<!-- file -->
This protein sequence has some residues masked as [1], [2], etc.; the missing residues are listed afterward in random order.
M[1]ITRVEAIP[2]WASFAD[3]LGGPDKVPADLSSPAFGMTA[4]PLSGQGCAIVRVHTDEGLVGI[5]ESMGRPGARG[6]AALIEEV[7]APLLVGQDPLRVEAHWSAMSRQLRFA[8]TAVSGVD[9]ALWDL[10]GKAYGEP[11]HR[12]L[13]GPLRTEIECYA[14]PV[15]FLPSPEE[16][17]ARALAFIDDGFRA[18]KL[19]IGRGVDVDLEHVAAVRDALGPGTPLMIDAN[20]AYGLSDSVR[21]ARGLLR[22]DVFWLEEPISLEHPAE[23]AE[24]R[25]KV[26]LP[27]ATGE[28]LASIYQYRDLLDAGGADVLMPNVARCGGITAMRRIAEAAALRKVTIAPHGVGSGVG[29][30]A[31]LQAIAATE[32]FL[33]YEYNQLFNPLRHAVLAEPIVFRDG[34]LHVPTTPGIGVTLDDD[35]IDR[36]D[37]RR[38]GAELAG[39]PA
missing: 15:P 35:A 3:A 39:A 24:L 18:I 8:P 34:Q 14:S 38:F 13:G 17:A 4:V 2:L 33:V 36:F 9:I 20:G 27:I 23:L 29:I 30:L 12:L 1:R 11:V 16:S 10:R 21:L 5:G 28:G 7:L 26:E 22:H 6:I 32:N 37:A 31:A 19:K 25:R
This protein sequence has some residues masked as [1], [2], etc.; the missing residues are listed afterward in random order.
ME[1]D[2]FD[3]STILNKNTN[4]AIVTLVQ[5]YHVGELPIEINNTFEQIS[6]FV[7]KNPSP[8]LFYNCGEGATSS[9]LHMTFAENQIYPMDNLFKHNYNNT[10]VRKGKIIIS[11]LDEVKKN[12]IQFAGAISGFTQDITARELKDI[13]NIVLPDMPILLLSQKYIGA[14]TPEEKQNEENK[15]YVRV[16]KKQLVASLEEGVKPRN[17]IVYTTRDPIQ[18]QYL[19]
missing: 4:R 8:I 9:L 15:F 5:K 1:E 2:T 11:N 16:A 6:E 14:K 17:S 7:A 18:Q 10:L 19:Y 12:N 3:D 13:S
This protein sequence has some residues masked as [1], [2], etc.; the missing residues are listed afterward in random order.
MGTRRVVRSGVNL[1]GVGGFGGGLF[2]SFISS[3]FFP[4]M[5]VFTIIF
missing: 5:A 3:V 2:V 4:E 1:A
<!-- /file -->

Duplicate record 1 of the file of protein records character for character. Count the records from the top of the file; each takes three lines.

This protein sequence has some residues masked as [1], [2], etc.; the missing residues are listed afterward in random order.
M[1]ITRVEAIP[2]WASFAD[3]LGGPDKVPADLSSPAFGMTA[4]PLSGQGCAIVRVHTDEGLVGI[5]ESMGRPGARG[6]AALIEEV[7]APLLVGQDPLRVEAHWSAMSRQLRFA[8]TAVSGVD[9]ALWDL[10]GKAYGEP[11]HR[12]L[13]GPLRTEIECYA[14]PV[15]FLPSPEE[16][17]ARALAFIDDGFRA[18]KL[19]IGRGVDVDLEHVAAVRDALGPGTPLMIDAN[20]AYGLSDSVR[21]ARGLLR[22]DVFWLEEPISLEHPAE[23]AE[24]R[25]KV[26]LP[27]ATGE[28]LASIYQYRDLLDAGGADVLMPNVARCGGITAMRRIAEAAALRKVTIAPHGVGSGVG[29][30]A[31]LQAIAATE[32]FL[33]YEYNQLFNPLRHAVLAEPIVFRDG[34]LHVPTTPGIGVTLDDD[35]IDR[36]D[37]RR[38]GAELAG[39]PA
missing: 15:P 35:A 3:A 39:A 24:L 18:I 8:P 34:Q 14:S 38:F 13:G 17:A 4:V 2:L 33:V 36:F 9:I 20:G 27:I 23:L 29:I 30:L 12:L 1:R 11:V 16:S 10:R 21:L 5:G 28:G 7:L 26:E 22:H 6:I 32:N 37:A 31:A 19:K 25:R